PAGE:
Western Concrete Structures, Inc. v. State Bd. of EqualizationAnnotate this Case
WESTERN CONCRETE STRUCTURES, INC., Plaintiff and Respondent, v. STATE BOARD OF EQUALIZATION, Defendant and Appellant
(Opinion by Hastings, J., with Kaus, P. J., and Ashby, J., concurring.) [66 Cal. App. 3d 544]
Evelle J. Younger, Attorney General, Philip C. Griffin and Rodney Lilyquist, Jr., Deputy Attorneys General, for Defendant and Appellant.
Spensley, Horn, Jubas & Lubitz, Marvin Jubas and Daniel L. Dawes for Plaintiff and Respondent. [66 Cal. App. 3d 545]
Western Concrete Structures, Inc. (WCS), plaintiff and respondent, paid under protest to the State Board of Equalization (Board), defendant and appellant, an assessment for state sales and use tax. The amount in controversy is $35,348 plus interest as provided by law. A written stipulation of facts was presented by the parties and oral and documentary evidence was introduced by WCS. The trial court held that WCS was a construction contractor on the contracts in question and thus entitled to be treated as a "consumer" of materials under California Administrative Code, title 18, article 12, section 1521. Therefore, judgment was entered in favor of WCS and against Board.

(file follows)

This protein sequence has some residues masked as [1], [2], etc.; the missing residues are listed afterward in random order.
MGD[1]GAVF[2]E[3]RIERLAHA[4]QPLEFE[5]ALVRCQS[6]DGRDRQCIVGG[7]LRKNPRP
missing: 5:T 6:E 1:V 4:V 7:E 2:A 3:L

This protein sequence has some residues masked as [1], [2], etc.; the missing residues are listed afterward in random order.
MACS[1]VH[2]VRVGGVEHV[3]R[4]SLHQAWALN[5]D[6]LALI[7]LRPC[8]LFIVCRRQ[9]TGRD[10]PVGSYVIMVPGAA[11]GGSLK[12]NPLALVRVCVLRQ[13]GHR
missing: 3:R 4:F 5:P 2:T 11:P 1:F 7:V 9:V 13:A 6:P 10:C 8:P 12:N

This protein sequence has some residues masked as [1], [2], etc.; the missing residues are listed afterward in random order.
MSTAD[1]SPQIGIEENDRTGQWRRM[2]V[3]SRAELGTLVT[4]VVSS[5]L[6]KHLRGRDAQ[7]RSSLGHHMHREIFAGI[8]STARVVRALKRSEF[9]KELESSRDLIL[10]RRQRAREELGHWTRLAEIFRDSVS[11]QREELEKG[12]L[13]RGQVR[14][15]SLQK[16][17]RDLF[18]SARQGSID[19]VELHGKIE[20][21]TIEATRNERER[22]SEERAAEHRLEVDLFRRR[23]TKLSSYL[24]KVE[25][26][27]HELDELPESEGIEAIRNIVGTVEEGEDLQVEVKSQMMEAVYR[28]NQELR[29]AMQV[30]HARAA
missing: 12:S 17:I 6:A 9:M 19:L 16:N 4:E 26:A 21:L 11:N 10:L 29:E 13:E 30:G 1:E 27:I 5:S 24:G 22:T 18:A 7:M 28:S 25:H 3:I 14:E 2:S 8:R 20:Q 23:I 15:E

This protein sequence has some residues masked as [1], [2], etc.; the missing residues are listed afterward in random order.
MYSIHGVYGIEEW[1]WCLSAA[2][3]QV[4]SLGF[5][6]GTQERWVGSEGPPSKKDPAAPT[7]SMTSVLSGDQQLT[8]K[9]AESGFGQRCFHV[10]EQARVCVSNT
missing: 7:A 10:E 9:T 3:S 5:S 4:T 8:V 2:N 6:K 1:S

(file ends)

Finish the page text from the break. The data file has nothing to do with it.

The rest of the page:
During the period in question WCS entered into certain transactions under lump sum contracts in which it furnished shop drawings, post-tensioning tendons (steel strand, end anchorage hardware and sheathing), rental of stressing equipment, and field supervision. The architectural and engineering plans required that a specified amount of force was to be supplied by WCS's post-tensioning system. From these plans WCS calculated the quantity of tendons and the stress to be applied thereto necessary to provide the specified force, allowing for friction and loss of force over the useful life of the structure.
Once WCS signed a contract, it prepared shop drawings which showed the numbers and lengths of tendons, the placement location of the tendons, and the concrete pouring sequences. The drawings were then approved by the general contractor and the project owner's representative. WCS thereafter fabricated and cut the tendons and delivered them to the jobsite.